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New Music Tuesdays

February 7, 2012

Years ago, there used to be these places called record stores where a person could go and, in exchange for money, would leave with a shiny piece of vinyl or plastic containing songs from one (or some) of their favorite musical artists. These stores were as common as Starbucks today, and came in all sorts of sizes and varieties.

Small Mom & Pop joints specializing in classic disks. Young, hip, independent stores featuring bands you weren’t cool enough to know existed, and huge mega-malls with five floors containing nearly every disk, album, and tape from every notable act over the past 100 years. I loved them all.

I loved the ritual of wandering the aisles, flipping through the racks, listening to the music on the in-store sound system. I’ve looking for new releases from my favorite bands (before you could easily track those things online) and discovering new acts by talking with clerks or with my friends who’d come along for the experience.

In the movie, The Social Network, Napster-founder Sean Parker takes credit for killing the modern-day record store. I don’t know if that’s true or not, but since the advent of the iPod and iTunes, I have to admit that I haven’t bought a physical album or CD in many years.

Sure, I still own more than 1,200 compact disks, but I converted all of my music to digital years ago, simply because of the convenience factor. I like being able to carry my entire musical library on a 120 (and a 160) gig iPod. It gives me the freedom to listen to anything I want, anytime I want, anywhere I want. The quality may not be as warm or pure as vinyl, but after years of listening to and playing music on my own, my hearing isn’t what it used to be either.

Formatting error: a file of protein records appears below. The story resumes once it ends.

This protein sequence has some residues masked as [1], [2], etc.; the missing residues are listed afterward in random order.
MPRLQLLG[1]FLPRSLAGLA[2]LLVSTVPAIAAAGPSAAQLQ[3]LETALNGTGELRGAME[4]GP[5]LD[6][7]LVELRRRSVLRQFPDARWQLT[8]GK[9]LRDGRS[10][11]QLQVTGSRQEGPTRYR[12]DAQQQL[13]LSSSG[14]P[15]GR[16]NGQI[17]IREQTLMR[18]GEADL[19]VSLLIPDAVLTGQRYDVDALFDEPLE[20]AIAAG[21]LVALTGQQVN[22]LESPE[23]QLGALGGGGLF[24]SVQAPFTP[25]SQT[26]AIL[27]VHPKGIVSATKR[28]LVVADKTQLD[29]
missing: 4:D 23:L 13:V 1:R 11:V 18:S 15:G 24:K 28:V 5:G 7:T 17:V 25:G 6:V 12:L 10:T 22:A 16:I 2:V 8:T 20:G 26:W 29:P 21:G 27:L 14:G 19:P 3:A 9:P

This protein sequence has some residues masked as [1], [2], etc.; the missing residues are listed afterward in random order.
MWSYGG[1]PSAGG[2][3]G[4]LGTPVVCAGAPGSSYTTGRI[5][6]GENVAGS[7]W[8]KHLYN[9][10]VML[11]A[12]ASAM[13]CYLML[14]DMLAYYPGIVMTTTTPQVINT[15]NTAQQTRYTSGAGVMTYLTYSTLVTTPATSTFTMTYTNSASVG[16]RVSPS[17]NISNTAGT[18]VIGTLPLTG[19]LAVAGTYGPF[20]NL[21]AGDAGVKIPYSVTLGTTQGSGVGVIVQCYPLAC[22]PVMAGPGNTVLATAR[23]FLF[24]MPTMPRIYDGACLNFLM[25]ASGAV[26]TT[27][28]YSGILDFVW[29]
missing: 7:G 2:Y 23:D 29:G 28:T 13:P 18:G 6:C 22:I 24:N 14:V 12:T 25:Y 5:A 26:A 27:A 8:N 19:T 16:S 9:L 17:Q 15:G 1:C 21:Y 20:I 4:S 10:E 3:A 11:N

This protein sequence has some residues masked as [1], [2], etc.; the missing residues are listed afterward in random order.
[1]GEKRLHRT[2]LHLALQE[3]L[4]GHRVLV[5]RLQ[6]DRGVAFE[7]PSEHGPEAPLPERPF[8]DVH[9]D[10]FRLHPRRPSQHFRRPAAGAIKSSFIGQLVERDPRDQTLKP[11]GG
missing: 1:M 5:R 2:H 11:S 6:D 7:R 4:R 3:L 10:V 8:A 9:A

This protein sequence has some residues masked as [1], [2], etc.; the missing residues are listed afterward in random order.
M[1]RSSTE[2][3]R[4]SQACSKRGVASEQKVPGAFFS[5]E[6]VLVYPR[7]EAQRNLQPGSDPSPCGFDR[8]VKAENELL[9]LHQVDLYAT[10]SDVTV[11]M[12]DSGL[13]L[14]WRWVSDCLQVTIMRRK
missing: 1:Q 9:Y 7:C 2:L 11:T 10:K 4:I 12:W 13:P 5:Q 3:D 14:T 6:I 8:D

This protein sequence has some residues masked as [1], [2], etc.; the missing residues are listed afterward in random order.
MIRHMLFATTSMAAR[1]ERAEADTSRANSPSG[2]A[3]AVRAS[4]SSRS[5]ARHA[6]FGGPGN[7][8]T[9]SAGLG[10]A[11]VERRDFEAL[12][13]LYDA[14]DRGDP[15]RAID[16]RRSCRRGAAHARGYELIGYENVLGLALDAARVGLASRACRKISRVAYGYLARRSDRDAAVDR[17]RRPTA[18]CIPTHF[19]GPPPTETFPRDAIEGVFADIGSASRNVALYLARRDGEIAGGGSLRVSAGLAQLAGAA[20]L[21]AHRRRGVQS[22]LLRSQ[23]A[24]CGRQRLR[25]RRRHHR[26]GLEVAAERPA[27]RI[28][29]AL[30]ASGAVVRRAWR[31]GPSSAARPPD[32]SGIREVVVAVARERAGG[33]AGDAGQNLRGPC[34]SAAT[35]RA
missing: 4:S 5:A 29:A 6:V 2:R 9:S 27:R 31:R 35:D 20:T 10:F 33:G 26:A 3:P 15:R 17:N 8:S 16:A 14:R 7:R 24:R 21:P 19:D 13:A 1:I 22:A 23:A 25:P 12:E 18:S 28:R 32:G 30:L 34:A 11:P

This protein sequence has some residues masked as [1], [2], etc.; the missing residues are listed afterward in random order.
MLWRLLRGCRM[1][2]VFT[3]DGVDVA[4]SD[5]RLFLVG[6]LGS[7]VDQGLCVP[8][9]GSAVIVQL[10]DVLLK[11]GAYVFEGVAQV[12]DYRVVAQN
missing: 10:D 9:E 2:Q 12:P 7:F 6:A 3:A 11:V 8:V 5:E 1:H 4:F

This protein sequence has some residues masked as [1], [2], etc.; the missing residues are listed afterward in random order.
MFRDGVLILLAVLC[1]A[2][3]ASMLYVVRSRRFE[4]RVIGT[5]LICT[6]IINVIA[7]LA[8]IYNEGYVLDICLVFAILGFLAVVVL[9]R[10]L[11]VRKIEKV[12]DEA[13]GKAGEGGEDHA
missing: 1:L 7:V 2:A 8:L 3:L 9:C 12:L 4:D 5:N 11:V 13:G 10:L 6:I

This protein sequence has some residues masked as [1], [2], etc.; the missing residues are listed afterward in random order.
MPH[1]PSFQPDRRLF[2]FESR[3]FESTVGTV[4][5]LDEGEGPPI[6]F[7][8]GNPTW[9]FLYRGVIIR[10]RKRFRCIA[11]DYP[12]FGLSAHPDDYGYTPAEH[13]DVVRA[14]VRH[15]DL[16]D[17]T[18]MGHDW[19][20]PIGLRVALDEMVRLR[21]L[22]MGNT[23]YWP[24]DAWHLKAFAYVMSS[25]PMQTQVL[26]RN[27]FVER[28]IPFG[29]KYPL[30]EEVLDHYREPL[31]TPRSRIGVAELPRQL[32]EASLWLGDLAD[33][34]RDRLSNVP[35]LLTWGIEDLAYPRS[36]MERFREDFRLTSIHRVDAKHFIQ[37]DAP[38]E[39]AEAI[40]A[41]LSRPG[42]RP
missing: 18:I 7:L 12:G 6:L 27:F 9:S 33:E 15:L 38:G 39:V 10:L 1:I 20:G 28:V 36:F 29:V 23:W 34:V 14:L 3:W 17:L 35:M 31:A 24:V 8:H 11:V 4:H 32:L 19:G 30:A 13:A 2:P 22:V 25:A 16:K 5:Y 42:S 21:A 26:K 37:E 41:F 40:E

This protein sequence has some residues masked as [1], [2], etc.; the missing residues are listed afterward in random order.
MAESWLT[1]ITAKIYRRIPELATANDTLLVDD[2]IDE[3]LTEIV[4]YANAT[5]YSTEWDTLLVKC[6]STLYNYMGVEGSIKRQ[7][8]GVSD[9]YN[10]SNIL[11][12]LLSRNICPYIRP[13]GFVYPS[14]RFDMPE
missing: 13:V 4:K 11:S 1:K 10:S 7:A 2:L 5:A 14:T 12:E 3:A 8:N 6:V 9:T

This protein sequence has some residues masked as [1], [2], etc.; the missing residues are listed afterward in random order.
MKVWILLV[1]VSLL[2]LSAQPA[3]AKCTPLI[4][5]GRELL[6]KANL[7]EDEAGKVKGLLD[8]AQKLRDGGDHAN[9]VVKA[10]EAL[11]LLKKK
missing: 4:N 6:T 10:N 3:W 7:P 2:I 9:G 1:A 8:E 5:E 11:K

I have a few friends who are vinyl purists and who love to listen to their favorite albums on big, old stereos with high-end speakers or headphones. They love the sound and the experience of immersing themselves deep into the music. Of getting lost in the album artwork and liner notes. Of zoning out and getting away from the world for an hour or two.

I used to listen to music that way, back when I was younger. I’d rush home with my latest purchases and toss them on the turntable or into the CD player, kick back, and chill. Because of this, there are still many albums that, as soon as I hear them, transport me back to a specific time or place. Somewhere along the way, however, I diverted from that musical path.

Music became background noise. Something to keep me going through a long day at work or behind the wheel. Sure, I’ll stop and listen to a specific song or guitar solo when something catches my attention, but for the most part, I find that I no longer listen the way I used to. And that’s a shame. Right now, for example, I’m playing John Mellencamp’s Life, Death, Love, and Freedom as I type. For those of you who remember Mellencamp as the Pink Houses and Jack & Diane guy, I have to tell you, he’s come a long way since the ’80s. This album (which I believe is his most recent) is spare, stripped back, Folk/Rock from a guy who’s been there and done that. It’s well worth a deeper listen than the one I’m giving it right now, that’s for sure.

While I may not get lost in music the way I used to, my love for finding new things to listen to hasn’t disappeared. And while I may no longer head to Tower Records, Amoeba Records, or Newbury Street Comics on a regular basis, I still take time each Tuesday to check out the Just Added section on iTunes and get a special thrill every time I find something new that I want to listen buy.

The experience may not be the same as it once was, but in the end, the songs remain the same no matter how you listen to them, and as far as I’m concerned, that’s good enough for me.

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